David Kerr's 2008 Notes on The Stevenson Way
There is certainly the start of a track going east and then north up the coast from Lochaline, but I honestly don't know how far it actually goes. However, the terrain is such that I don't think it should prove any great obstacle to any reasonably fit person as far as the Glensanda Quarry, and from there on it does (or so I'm told) go on up the coast and round the head of Loch Corrie to Camasnacroise.
From Camas, choice of route will depend a lot on the water level in the river and the state of the tide! If both are suitably low, it's no bother to cut across the bay by fording the river at most points behind the beach and then start going up the coast. As the coastline is rocky, though, I'd suggest just sticking to the B8043 until you can walk along the grass on the E side of the road, but again your choice will depend on the state of the tide. Keep an eye open up Meall nan Each, the hill on your left, for the wild goats that have inhabited that area for decades (and probably centuries).
I think the coastline from Kilmalieu up to Inversanda should be OK as long as it's treated with due respect and you avoid the boggy bits, but the road curves inland there and you can't see the coast from it, so I just don't know.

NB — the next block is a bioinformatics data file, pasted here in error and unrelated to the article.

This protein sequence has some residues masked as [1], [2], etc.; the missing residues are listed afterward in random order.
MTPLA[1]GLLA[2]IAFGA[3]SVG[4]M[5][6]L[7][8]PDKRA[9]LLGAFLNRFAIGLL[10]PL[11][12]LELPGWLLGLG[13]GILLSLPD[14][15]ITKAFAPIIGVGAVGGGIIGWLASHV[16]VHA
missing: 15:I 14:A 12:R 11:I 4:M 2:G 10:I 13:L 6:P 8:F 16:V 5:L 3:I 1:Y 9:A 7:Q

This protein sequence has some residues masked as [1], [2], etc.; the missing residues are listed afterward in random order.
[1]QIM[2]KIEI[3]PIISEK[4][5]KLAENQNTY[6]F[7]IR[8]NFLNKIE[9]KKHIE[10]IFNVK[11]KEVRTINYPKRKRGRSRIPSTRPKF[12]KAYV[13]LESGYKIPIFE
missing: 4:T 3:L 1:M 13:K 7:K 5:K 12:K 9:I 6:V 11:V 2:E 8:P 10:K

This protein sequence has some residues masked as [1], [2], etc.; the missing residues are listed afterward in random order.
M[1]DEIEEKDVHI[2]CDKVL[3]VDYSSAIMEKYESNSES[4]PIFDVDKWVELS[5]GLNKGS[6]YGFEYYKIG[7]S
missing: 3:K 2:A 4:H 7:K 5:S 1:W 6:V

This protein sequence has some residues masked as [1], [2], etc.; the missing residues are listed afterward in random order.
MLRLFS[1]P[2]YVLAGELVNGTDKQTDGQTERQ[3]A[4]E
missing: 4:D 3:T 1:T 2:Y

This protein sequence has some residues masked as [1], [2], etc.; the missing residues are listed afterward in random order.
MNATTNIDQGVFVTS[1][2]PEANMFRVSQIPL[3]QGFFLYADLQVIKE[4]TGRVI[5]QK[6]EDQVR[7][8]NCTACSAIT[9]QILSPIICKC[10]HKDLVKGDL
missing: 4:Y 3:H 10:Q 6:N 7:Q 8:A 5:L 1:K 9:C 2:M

From Inversanda to Ardgour, there should be no great problems as the coastline does flatten out quite noticeably.
From Corran to Ballachulish, the foreshore is walkable as long as the tide's out: once you're round the point south of Bunree Caravan Site, you should have no further problems.
Erik de Boer's 2004 Notes on The Stevenson Way
This year (2004), we finally visited Scotland, and had a wonderful time. We discovered several rather important facts that could be interesting for your Stevenson Trail.
1. We started in Fionnphort on Mull. The tide enabled us twice a day to come and go to the island of Erraid, which we did. Nowadays, part of the Findhorn Foundation is based on the island, which is owned by two Dutch brothers. As a small detail, the lady we stayed with at Fionnport was called Catriona, the same name as the girlfriend of David Balfour in the second book.
2. David Balfour followed the route from Erraid to Torosay by walking across country. Few will want to imitate hime. But if you follow the route from Fionnphort to Pennyghael then to Balevulin, Bainahard, Knock, Salen, Garmoy, Craignure and Torosay it is so beautiful that it makes a good alternative. Then we had to go back a little to take the ferry from Fishnish to Lochaline.
3. Near Torosay Castle there is a small bay at Rubh'Ghuirmein, with a marvellous view of real Scottish highland cows and of Duart Castle. We think this is undoubtedly the point where the rowing boat ferry from Torosay to Kinlochaline in "Kidnapped" started over the Sound of Mull.
4. In Morvern it is very difficult to travel along the coast of Loch Linnhe, and it must be doubtful if Balfour did so either. But there is a wonderful minor route along the coast from Camashacroiase (Kingairloch) to Inversanda (Kilmalieu) and then on to Corran. From somewhere along this route Balfour sailed with a fishermen to the coast of Appin. We had to rely on the current Corran Ferry, and then went on to Ballachulish.